Rosie Waterland has some thoughts on what you should read this summer.

Looking for a new page-turner to get you through those long, hot nights? Rosie Waterland has some suggestions for you:

1. Flesh Wounds – Richard Glover

Richard Glover, renowned columnist, ABC radio host and all-round brilliant writer, published his memoir at the same time as me. Since then, we have been in an epic ‘troubled childhood memoir’ battle to the death, which has included covering each other’s books with our own in stores and taunting one another on social media.

But, because it’s Christmas, I will once and ONCE ONLY, admit that his book is far superior to mine. His ability to balance the horror and humour that comes with childhood trauma is out of this world. I am jealous of his skill, and hope to write like him one day.

2. Last Woman Hanged – Caroline Overington

I. LOVED. THIS. BOOK. A fascinating and in-depth look into the life and (many trials) of Louisa Collins, the last woman ever hanged in NSW in 1889. Caroline Overington is a brilliant Australian writer, and her unmatched skills in investigative journalism give this book the feel of a longform crime article, so those terrified of historical non-fiction needn’t be intimidated – this baby is a page-turner. Think Serial, but set in Old Sydney Town. Those familiar with the city will love the vivid descriptions of familiar locations as they were in the 1800s, and those who love a good crime story will be hooked on Louisa’s demise. I still can’t decide whether or not she was guilty. Hurry up and read this so I can debate with someone about it!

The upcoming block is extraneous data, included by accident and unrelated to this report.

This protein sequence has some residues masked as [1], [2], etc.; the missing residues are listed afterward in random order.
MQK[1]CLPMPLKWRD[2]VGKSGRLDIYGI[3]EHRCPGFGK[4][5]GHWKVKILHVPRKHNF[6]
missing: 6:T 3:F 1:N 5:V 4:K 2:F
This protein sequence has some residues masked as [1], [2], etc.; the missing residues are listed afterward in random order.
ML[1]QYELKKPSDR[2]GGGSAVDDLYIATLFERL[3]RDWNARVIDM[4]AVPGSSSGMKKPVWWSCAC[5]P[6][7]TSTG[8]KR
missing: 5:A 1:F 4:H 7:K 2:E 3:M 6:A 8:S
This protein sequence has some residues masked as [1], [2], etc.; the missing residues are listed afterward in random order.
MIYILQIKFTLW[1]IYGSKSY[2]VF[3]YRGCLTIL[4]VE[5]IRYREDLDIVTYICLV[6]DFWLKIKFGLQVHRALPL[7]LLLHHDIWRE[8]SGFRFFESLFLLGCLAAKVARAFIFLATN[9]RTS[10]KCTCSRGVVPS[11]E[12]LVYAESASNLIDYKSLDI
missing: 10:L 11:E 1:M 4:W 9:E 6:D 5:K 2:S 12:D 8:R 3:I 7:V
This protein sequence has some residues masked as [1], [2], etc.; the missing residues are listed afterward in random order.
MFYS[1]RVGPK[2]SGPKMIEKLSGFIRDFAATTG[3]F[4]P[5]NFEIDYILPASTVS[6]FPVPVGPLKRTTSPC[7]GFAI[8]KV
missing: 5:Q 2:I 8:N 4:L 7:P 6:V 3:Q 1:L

3. The Unspeakable: And Other Subjects of Discussion – Megan Daum

This book took the wind out of me. Megan Daum writes with such brutal honesty that it often takes you a second to breathe in what she’s dared to put on the page (and then find yourself realising that you’ve often thought the same thing, but have just been too chicken shit to ever say so). A book of personal essays from everything about cooking to her mother’s death, Daum is hilarious, confronting, talented and unflinchingly honest. But most of all, she is so damn readable. I often find books of personal essays struggle to keep my attention; the lack of narrative means I can easily put them down. I could not put this book down. It is a page-turner, and any woman who reads it will see herself in one or more of the brilliant stories.


4. Living Mistakes – Kate Inglis

My mother was adopted, and this book was written by her birth mother (my birth grandmother) in 1984. It tells the heartbreaking stories of women who gave up their children for adoption during the 1950s, 60s and 70s. By the time my grandmother interviewed them for this book, the mothers had spent many years thinking about the lives they could have had. What’s most interesting though, is that although many women were tragically forced or coerced into giving up their children against their will, there are many who made the choice willingly, and still wrestled with the ramifications of that choice many years later. This book is hard to find, but can be picked up on eBay or Amazon. Even if your family hasn’t been affected by adoption, the stories in this collection will move you.

5. Science For Her!- Megan Amram

Megan Amram is not as famous as she should be. A TV writer who started on Parks and Recreation and now contributes to Silicon Valley, Science for Her! is her first book, and it’s an ironic piece of brilliance that actually made me laugh out loud (like actually laugh out loud, not just ‘LOL’). Not a traditional book by any means, the whole thing is a kind of satirical take-down of women’s magazines, set out like a science text book. Amram answers questions like ‘Why can’t women drive?’ and ‘What religion is right for your body type?’ Basically, imagine if a kick-arse feminist comedian decided to write a satirical textbook tackling every ridiculous article women have ever been forced to take seriously. Every teenage girl should own this for a lesson in feminism, irony and comedic genius.


6. Furiously Happy – Jenny Lawson